Our European Antitrust Team examines changes in the way European competition authorities will be enforcing competition rules during the coronavirus pandemic.
- Relaxing enforcement of competition rules on information exchange and cooperation in the retail sector
- Easing the economic and social issues caused by COVID-19
- A package of measures to address food-supply challenges in the UK
On March 23, 2020, the European Competition Network (ECN), consisting of the European Commission, European Surveillance Authority, and national competition authorities of the EU/EEA, have issued a joint statement on behalf of all European competition authorities concerning the application of competition law during the coronavirus pandemic. The ECN stated that European antitrust authorities “will not actively intervene against necessary and temporary measures” that allow companies to cooperate to ensure the supply and fair distribution of scarce products to all consumers. Nevertheless, the ECN stressed that the authorities will take action against any companies that take “advantage of the current situation by cartelising or abusing their dominant position,” especially if these companies are active in the health products sector (e.g., facemasks and sanitizing gel).
This joint statement serves as a response to the statement issued by EuroCommerce on behalf of the European retail and wholesale sectors, urging all European governments and competition authorities to relax the enforcement of competition rules and allow the cooperation and exchange of information on supplies and deliveries between retailers in all parts of the supply chain.
EU Member States
The German government and competition regulator have decided to adopt some competition restrictions concerning the cooperation and exchange of information between the food industry and retailers in order to avoid potential food shortages, but without changing any laws. This approach has been followed by the Danish competition authority, which published a communication on the application of antitrust rules during the coronavirus pandemic.
The French government has suggested that regulators should focus on emergency measures relating to COVID-19 and suspend their legislative agenda. As a result, the update of French competition rules to include stricter merger notification requirements on digital platforms, which was scheduled for this spring, will be delayed.
The Greek competition authority has issued informal guidelines relaxing antitrust enforcement in certain situations. These include the imposition of maximum resale prices by manufacturers of personal hygiene products or by Internet platforms and marketplaces on products sold through them, the recommendation of resale prices in the food distribution network, and in general the imposition of maximum resale prices or recommended resale prices in the sale of goods and services of all kinds, even in vertical agreements where the suppliers or the buyers have market shares of more than 30%, provided that these restrictions are reasonably justified. However, the Hellenic Competition Commission (HCC) has stressed that it will not accept any unlawful restrictions to competition that go beyond what is necessary for current purposes. It is noteworthy that the HCC has already launched an investigation into companies active in the production, import, and marketing of health care products, in particular surgical masks and disposable gloves, as well as other products such as antiseptic wipes and antiseptic solutions.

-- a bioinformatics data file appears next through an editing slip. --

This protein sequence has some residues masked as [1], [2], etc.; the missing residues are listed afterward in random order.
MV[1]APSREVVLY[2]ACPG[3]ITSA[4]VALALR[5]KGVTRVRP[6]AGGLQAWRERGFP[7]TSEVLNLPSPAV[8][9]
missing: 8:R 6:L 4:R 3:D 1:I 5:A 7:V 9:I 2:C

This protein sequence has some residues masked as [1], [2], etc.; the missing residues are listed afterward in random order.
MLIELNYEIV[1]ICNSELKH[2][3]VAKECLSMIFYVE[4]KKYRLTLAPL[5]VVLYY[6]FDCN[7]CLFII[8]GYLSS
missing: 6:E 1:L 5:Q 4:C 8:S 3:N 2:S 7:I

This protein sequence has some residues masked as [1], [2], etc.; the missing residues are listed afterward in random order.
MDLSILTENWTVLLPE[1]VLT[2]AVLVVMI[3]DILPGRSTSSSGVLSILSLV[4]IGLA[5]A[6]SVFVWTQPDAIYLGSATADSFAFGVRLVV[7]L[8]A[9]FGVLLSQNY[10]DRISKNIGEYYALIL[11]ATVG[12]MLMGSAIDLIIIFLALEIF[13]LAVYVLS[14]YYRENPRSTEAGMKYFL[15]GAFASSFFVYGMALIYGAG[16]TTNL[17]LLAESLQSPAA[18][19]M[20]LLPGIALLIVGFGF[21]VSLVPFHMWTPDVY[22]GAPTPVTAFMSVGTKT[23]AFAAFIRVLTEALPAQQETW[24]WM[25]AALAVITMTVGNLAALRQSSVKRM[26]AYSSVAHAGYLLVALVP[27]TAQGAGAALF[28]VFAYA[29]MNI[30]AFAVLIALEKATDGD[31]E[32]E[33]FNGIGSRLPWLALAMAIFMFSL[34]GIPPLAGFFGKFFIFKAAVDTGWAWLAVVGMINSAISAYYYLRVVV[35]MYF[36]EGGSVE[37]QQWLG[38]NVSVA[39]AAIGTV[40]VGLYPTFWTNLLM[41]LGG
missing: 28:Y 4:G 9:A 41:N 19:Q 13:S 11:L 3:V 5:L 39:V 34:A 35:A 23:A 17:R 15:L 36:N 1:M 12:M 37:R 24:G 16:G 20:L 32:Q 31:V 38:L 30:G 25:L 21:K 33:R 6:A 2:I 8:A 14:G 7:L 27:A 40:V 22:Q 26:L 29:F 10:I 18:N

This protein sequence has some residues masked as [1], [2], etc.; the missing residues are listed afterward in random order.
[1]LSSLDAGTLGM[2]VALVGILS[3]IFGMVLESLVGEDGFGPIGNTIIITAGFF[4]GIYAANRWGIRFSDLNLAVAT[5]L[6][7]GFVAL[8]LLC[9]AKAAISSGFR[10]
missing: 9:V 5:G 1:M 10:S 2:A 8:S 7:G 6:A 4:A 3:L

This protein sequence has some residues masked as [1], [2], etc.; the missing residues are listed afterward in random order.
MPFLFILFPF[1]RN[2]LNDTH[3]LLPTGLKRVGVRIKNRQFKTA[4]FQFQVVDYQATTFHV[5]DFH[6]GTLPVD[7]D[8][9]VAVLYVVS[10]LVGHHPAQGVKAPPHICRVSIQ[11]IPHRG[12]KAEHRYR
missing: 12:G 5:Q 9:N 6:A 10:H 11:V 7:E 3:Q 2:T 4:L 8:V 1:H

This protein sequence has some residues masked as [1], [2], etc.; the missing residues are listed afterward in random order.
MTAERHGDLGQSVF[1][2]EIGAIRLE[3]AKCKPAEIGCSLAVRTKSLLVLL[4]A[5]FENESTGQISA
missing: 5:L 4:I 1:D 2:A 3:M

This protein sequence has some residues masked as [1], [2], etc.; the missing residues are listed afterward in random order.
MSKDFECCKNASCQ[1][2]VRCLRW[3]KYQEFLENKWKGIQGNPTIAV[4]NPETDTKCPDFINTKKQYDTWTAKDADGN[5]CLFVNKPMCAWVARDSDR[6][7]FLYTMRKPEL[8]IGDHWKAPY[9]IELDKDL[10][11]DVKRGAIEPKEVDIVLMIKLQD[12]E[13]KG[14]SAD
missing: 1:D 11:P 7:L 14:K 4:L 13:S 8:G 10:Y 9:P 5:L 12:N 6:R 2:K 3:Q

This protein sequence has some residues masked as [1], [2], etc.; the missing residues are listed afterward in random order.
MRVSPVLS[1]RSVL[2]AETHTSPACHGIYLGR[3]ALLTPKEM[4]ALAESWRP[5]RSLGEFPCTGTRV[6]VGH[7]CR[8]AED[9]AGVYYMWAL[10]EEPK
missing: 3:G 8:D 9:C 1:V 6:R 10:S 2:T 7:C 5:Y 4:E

EEA Member States
The Norwegian government has granted providers of transportation services for passengers and goods a three-month exception from the prohibition against anticompetitive agreements and practices in the Norwegian Competition Act as a measure to maximize the efficient use of resources and to benefit consumers.
The UK government has decided to amend the Competition Act 1998 in order to relax the competition rules temporarily and enable the cooperation and sharing of information between retailers. This initiative is part of a package of measures aimed at helping supermarkets and retailers provide supply and delivery services to people as efficiently as possible during the current health emergency. Other measures include the relaxation of drivers’ hours rules to allow supermarket delivery drivers to meet the increased demand for home deliveries and waiving the 5p plastic bag charge for online purchases to speed up deliveries.
The UK competition authority has welcomed the government’s statement and announced that it will not be taking any enforcement action against cooperation between businesses or rationing of products in order to ensure security of supplies, as long as this is in the interest of consumers. Nevertheless, the UK competition authority stressed that it will not tolerate any sort of exploitation of the current situation, for example the exchange of longer-term pricing information or business strategies between competitors. The UK competition authority has published an open letter to the pharmaceutical and food and drink industries stating the vital importance of these sectors and warning all actors in these markets not to “capitalise on the current situation by charging unjustifiably high prices for essential goods or making misleading claims around their efficacy.”
Today, the UK competition authority also published a guidance for businesses that need to cooperate during the coronavirus pandemic to ensure the supply of scarce products. Once again, the authority stressed that it will not tolerate unscrupulous businesses exploiting the crisis as a “cover” for nonessential collusion.
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